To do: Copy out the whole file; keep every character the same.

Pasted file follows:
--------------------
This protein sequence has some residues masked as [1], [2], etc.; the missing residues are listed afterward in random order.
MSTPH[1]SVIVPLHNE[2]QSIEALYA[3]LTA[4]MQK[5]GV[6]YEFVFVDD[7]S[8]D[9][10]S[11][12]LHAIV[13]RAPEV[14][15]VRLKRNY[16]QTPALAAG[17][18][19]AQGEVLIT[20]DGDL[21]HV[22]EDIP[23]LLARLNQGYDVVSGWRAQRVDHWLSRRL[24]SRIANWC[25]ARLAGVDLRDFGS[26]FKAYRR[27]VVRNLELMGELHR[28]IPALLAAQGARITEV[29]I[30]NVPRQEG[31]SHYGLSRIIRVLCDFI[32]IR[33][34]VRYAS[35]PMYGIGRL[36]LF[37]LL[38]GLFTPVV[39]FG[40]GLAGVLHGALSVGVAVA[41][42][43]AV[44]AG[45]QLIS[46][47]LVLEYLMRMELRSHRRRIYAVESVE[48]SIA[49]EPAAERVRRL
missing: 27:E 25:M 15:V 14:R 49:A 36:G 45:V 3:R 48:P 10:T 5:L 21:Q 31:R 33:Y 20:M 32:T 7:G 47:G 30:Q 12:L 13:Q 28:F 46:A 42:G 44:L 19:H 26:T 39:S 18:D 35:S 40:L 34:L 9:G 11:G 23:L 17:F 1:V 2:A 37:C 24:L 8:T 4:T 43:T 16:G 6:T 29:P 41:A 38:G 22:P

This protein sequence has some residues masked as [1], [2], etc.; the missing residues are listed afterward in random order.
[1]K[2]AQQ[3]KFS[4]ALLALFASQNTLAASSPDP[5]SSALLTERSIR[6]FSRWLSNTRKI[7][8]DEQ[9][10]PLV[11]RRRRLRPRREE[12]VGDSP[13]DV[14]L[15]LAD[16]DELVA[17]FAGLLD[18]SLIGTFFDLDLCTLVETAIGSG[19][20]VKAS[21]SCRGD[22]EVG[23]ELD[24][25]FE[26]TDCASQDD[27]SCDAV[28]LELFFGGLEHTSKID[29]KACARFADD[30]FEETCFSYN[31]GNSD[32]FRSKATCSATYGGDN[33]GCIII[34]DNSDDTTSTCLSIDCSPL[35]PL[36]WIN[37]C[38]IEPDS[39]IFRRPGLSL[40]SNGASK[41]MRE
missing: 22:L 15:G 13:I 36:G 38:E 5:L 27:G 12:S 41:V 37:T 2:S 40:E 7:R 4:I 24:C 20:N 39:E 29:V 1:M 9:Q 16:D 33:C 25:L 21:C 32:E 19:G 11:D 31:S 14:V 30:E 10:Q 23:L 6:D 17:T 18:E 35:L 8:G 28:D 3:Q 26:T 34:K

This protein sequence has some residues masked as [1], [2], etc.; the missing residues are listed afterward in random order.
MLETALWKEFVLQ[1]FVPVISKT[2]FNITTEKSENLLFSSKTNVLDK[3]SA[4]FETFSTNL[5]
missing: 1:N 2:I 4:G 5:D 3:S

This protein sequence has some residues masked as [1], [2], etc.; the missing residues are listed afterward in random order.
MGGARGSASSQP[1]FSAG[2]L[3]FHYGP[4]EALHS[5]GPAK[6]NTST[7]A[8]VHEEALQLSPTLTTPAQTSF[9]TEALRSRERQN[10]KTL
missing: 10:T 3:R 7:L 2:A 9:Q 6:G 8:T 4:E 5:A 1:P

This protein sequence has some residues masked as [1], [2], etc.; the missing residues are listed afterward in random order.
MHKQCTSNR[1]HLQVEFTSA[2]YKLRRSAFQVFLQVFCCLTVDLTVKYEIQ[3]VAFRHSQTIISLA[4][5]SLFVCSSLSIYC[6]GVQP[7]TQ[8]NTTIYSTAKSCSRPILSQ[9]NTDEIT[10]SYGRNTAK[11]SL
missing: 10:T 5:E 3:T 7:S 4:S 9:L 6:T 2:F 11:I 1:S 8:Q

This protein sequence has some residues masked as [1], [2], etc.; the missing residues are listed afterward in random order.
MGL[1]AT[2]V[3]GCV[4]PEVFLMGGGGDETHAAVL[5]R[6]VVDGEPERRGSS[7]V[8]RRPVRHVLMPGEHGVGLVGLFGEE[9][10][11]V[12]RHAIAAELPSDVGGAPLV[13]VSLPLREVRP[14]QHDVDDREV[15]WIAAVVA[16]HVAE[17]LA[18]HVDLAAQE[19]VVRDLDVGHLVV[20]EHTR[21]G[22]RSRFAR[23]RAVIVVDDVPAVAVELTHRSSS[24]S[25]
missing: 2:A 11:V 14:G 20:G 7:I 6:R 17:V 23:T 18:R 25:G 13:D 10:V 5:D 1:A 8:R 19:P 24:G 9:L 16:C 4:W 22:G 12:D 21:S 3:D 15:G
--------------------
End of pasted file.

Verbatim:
This protein sequence has some residues masked as [1], [2], etc.; the missing residues are listed afterward in random order.
MSTPH[1]SVIVPLHNE[2]QSIEALYA[3]LTA[4]MQK[5]GV[6]YEFVFVDD[7]S[8]D[9][10]S[11][12]LHAIV[13]RAPEV[14][15]VRLKRNY[16]QTPALAAG[17][18][19]AQGEVLIT[20]DGDL[21]HV[22]EDIP[23]LLARLNQGYDVVSGWRAQRVDHWLSRRL[24]SRIANWC[25]ARLAGVDLRDFGS[26]FKAYRR[27]VVRNLELMGELHR[28]IPALLAAQGARITEV[29]I[30]NVPRQEG[31]SHYGLSRIIRVLCDFI[32]IR[33][34]VRYAS[35]PMYGIGRL[36]LF[37]LL[38]GLFTPVV[39]FG[40]GLAGVLHGALSVGVAVA[41][42][43]AV[44]AG[45]QLIS[46][47]LVLEYLMRMELRSHRRRIYAVESVE[48]SIA[49]EPAAERVRRL
missing: 27:E 25:M 15:V 14:R 49:A 36:G 45:V 3:R 48:P 10:T 5:L 21:Q 31:R 33:Y 20:M 32:T 7:G 47:G 30:Q 12:L 13:Q 28:F 46:A 42:G 44:L 19:H 26:T 39:S 18:D 35:S 40:L 34:L 9:G 11:G 23:L 17:F 1:V 2:A 37:C 24:L 8:T 4:T 43:T 16:G 6:T 29:P 41:A 38:G 22:P

This protein sequence has some residues masked as [1], [2], etc.; the missing residues are listed afterward in random order.
[1]K[2]AQQ[3]KFS[4]ALLALFASQNTLAASSPDP[5]SSALLTERSIR[6]FSRWLSNTRKI[7][8]DEQ[9][10]PLV[11]RRRRLRPRREE[12]VGDSP[13]DV[14]L[15]LAD[16]DELVA[17]FAGLLD[18]SLIGTFFDLDLCTLVETAIGSG[19][20]VKAS[21]SCRGD[22]EVG[23]ELD[24][25]FE[26]TDCASQDD[27]SCDAV[28]LELFFGGLEHTSKID[29]KACARFADD[30]FEETCFSYN[31]GNSD[32]FRSKATCSATYGGDN[33]GCIII[34]DNSDDTTSTCLSIDCSPL[35]PL[36]WIN[37]C[38]IEPDS[39]IFRRPGLSL[40]SNGASK[41]MRE
missing: 22:L 15:G 13:I 36:G 38:E 5:L 27:G 12:S 41:V 37:T 2:S 40:E 7:R 4:I 24:C 20:N 39:E 29:V 1:M 9:Q 16:D 33:C 25:L 21:C 32:E 19:G 11:D 31:S 14:V 30:E 10:Q 23:L 6:D 17:T 18:E 35:L 8:G 28:D 3:Q 26:T 34:K

This protein sequence has some residues masked as [1], [2], etc.; the missing residues are listed afterward in random order.
MLETALWKEFVLQ[1]FVPVISKT[2]FNITTEKSENLLFSSKTNVLDK[3]SA[4]FETFSTNL[5]
missing: 1:N 2:I 4:G 5:D 3:S

This protein sequence has some residues masked as [1], [2], etc.; the missing residues are listed afterward in random order.
MGGARGSASSQP[1]FSAG[2]L[3]FHYGP[4]EALHS[5]GPAK[6]NTST[7]A[8]VHEEALQLSPTLTTPAQTSF[9]TEALRSRERQN[10]KTL
missing: 10:T 3:R 7:L 2:A 9:Q 6:G 8:T 4:E 5:A 1:P

This protein sequence has some residues masked as [1], [2], etc.; the missing residues are listed afterward in random order.
MHKQCTSNR[1]HLQVEFTSA[2]YKLRRSAFQVFLQVFCCLTVDLTVKYEIQ[3]VAFRHSQTIISLA[4][5]SLFVCSSLSIYC[6]GVQP[7]TQ[8]NTTIYSTAKSCSRPILSQ[9]NTDEIT[10]SYGRNTAK[11]SL
missing: 10:T 5:E 3:T 7:S 4:S 9:L 6:T 2:F 11:I 1:S 8:Q

This protein sequence has some residues masked as [1], [2], etc.; the missing residues are listed afterward in random order.
MGL[1]AT[2]V[3]GCV[4]PEVFLMGGGGDETHAAVL[5]R[6]VVDGEPERRGSS[7]V[8]RRPVRHVLMPGEHGVGLVGLFGEE[9][10][11]V[12]RHAIAAELPSDVGGAPLV[13]VSLPLREVRP[14]QHDVDDREV[15]WIAAVVA[16]HVAE[17]LA[18]HVDLAAQE[19]VVRDLDVGHLVV[20]EHTR[21]G[22]RSRFAR[23]RAVIVVDDVPAVAVELTHRSSS[24]S[25]
missing: 2:A 11:V 14:G 20:G 7:I 6:R 17:V 23:T 18:R 25:G 13:D 10:V 5:D 1:A 8:R 19:P 24:G 9:L 16:C 4:W 22:G 12:D 21:S 3:D 15:G